They offer several hypotheses to explain this transformation (changing notions of information in natural science, a changing vision of economic agents’ cognitive abilities, the growing stronghold of the Hayekian view that markets are information processors, the shifting politics of the profession). But they have a clear take on the result of this transformation: mechanism designers serve neoliberal interests, as exemplified by the FCC auction and TARP cases in which, they argued, economists worked for the commercial interests of the telecom or banking business rather than for the citizens. “Changes in economists’ attitudes toward agents’ knowledge brought forth changes in how economists viewed their own roles,” they conclude:

“Those who viewed individuals as possessing valuable knowledge about the economy generally conceived of themselves as assisting the government in collecting and utilizing it; those who viewed individuals as mistaken in their knowledge tasked themselves as assisting participants in inferring true knowledge; and finally, those who viewed people’s knowledge as irrelevant to the operation of markets tended to focus on building boutique markets.”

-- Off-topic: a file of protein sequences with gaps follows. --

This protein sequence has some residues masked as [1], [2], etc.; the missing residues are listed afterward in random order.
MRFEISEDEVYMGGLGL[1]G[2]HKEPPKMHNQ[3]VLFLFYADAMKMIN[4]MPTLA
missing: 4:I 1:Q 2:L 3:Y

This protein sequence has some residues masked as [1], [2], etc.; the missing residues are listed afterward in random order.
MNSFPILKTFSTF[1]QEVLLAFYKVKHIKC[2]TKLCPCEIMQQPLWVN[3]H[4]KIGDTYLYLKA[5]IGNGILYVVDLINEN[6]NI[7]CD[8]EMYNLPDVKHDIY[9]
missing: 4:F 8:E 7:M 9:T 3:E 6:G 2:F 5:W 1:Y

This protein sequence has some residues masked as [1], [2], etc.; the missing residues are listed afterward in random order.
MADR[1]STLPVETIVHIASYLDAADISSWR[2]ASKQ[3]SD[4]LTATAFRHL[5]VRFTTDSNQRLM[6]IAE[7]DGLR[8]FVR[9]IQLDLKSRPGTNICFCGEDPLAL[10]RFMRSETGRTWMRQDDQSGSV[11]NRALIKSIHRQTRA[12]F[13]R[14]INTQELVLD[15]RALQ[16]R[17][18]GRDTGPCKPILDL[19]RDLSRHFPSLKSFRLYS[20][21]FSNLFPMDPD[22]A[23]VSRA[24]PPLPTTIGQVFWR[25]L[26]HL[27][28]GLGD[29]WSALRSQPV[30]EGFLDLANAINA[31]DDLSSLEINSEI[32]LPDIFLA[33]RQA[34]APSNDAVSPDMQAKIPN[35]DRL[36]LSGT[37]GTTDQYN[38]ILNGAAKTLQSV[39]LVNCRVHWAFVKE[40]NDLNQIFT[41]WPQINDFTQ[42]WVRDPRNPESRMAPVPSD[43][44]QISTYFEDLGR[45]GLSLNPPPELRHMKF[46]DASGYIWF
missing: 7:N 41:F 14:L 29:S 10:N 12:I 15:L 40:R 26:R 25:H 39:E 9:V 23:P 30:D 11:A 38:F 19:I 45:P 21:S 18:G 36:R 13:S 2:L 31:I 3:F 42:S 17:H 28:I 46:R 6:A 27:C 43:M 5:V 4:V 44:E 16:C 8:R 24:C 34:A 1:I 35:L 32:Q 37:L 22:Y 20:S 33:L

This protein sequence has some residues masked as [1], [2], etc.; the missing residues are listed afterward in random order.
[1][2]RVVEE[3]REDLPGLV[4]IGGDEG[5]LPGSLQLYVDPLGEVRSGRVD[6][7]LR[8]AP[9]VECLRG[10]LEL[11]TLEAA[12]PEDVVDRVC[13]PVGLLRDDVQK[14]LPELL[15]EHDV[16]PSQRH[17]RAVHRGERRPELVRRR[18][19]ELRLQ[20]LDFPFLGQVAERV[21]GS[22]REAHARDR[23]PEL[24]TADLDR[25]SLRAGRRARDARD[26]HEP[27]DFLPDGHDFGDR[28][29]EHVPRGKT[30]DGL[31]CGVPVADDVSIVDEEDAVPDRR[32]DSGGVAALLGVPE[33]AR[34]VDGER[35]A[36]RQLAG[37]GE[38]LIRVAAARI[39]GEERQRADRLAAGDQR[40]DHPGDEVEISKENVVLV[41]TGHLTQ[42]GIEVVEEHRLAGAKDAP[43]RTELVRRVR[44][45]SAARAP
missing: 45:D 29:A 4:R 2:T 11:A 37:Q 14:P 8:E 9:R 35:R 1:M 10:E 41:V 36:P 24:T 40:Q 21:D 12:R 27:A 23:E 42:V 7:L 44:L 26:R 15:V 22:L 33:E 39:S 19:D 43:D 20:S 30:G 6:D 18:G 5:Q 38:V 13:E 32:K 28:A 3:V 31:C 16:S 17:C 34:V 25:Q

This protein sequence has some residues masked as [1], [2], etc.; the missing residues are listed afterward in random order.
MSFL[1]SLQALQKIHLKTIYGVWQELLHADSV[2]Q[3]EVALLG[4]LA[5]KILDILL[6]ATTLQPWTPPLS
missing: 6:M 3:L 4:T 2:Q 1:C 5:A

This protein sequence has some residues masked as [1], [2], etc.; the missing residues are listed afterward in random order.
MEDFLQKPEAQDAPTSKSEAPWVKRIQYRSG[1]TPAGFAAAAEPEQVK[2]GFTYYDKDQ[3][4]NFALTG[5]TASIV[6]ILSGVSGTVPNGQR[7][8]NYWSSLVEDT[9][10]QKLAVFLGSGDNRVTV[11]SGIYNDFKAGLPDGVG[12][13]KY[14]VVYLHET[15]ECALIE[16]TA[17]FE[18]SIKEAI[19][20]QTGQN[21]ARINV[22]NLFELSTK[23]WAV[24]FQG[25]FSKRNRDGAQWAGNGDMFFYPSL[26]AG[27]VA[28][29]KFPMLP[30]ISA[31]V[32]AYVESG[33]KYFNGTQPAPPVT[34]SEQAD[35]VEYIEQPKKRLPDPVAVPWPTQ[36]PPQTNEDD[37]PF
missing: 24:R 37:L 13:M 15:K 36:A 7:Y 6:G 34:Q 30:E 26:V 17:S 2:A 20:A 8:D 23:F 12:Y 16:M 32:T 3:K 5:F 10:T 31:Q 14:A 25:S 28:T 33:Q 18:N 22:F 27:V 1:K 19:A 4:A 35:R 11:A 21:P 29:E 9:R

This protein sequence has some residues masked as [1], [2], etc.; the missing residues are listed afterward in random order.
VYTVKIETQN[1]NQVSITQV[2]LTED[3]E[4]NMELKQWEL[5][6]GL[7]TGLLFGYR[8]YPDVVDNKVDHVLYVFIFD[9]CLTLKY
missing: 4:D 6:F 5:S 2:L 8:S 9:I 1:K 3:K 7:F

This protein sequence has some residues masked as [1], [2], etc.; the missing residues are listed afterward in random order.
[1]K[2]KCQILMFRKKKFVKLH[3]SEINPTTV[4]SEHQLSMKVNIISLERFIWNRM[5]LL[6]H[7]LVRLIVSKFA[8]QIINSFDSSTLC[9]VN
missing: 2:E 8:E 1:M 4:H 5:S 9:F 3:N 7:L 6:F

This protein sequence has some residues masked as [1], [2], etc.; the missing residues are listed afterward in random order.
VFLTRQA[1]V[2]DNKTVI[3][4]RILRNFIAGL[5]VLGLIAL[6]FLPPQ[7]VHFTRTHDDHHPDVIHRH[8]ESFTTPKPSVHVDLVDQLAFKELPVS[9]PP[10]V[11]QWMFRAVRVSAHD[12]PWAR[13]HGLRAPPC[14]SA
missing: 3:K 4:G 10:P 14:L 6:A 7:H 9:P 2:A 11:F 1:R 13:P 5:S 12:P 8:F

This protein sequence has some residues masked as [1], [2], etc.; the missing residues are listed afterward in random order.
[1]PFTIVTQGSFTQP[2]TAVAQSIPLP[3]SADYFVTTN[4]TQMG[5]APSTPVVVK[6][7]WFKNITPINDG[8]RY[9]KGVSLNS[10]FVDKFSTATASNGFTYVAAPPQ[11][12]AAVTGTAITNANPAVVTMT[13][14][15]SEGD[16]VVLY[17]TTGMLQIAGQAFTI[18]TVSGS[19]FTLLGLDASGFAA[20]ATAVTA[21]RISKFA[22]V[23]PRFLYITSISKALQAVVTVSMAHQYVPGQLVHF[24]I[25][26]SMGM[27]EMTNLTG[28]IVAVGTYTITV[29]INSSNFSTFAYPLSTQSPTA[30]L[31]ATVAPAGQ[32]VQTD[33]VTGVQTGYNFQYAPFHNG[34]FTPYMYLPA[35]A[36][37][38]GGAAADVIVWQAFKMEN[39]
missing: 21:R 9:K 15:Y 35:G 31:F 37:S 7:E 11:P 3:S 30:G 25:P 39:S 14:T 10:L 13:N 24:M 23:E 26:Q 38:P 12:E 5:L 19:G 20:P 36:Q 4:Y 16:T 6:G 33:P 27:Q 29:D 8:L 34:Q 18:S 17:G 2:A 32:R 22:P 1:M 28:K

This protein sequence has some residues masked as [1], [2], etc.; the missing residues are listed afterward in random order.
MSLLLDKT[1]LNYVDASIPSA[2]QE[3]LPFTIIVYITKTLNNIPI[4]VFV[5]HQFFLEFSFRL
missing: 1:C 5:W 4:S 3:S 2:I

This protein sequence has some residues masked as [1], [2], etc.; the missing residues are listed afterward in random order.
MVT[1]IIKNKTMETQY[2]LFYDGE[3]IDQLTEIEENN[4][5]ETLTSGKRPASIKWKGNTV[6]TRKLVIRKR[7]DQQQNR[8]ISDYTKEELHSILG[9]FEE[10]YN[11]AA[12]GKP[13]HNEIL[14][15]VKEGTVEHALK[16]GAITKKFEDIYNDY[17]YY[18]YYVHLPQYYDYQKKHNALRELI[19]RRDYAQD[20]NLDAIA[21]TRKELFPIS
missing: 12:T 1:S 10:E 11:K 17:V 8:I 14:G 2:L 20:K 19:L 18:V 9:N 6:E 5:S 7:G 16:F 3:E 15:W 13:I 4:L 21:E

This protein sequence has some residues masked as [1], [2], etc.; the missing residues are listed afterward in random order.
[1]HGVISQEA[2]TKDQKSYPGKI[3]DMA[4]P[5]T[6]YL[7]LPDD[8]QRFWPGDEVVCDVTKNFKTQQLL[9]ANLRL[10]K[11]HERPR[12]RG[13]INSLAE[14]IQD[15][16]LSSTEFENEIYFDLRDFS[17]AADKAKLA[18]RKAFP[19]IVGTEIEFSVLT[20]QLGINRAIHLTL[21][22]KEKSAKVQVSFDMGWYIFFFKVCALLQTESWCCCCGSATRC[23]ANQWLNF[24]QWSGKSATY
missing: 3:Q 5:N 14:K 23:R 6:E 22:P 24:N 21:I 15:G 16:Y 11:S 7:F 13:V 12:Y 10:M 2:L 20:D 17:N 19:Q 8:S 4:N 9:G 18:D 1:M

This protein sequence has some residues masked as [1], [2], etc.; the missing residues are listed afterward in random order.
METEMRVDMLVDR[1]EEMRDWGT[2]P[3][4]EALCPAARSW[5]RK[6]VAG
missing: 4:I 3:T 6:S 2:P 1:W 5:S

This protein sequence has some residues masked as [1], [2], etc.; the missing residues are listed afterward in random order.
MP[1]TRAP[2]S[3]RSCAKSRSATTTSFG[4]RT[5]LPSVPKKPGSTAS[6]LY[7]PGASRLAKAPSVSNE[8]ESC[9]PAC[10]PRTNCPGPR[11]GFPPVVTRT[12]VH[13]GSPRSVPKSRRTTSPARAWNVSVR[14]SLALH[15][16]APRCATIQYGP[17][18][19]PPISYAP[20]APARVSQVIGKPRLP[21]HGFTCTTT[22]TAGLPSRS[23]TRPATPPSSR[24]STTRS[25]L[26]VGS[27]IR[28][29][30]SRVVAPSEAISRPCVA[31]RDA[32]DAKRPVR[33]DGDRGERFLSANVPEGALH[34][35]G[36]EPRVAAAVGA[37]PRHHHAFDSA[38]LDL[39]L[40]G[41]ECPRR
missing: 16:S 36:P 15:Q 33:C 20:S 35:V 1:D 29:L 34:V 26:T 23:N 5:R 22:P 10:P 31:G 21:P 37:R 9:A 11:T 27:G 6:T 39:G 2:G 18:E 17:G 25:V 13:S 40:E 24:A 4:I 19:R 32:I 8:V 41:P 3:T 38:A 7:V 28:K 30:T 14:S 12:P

Ethics strikes back: economists as engineers in corporate economy

Mechanism/market designers, and economists more largely, thus believe ethical agnosticism is both desirable and attainable (see also Tim Scanlon’s remarks here). It is a belief Roth and Tirole inherited from the engineering culture they were trained into. The ‘economics as engineer’ reference is all over the place: in Roth’s address – he was the one who articulated this view in a famous 2002 article–, in Tirole’s book, in Li’s paper on ethics in mechanism design, which opens with the following quote by Sen: “it is, in fact, arguable that economics has had two rather different origins […] concerned respectively with ‘ethics’ on the one hand, and with what may be called ‘engineering’ on the other.” Li’s core question, therefore, becomes “How (if at all) should economic engineers think about ethics?”

This view is a bit light, and it might even backfire.

First, because as pointed out by Sandel to Roth here, agnosticism is itself a moral posture. Refusing to consider repugnance as a moral objection rather than a prejudice itself shows economists’ repugnance (my term) to engage with moral philosophy, Sandel argues.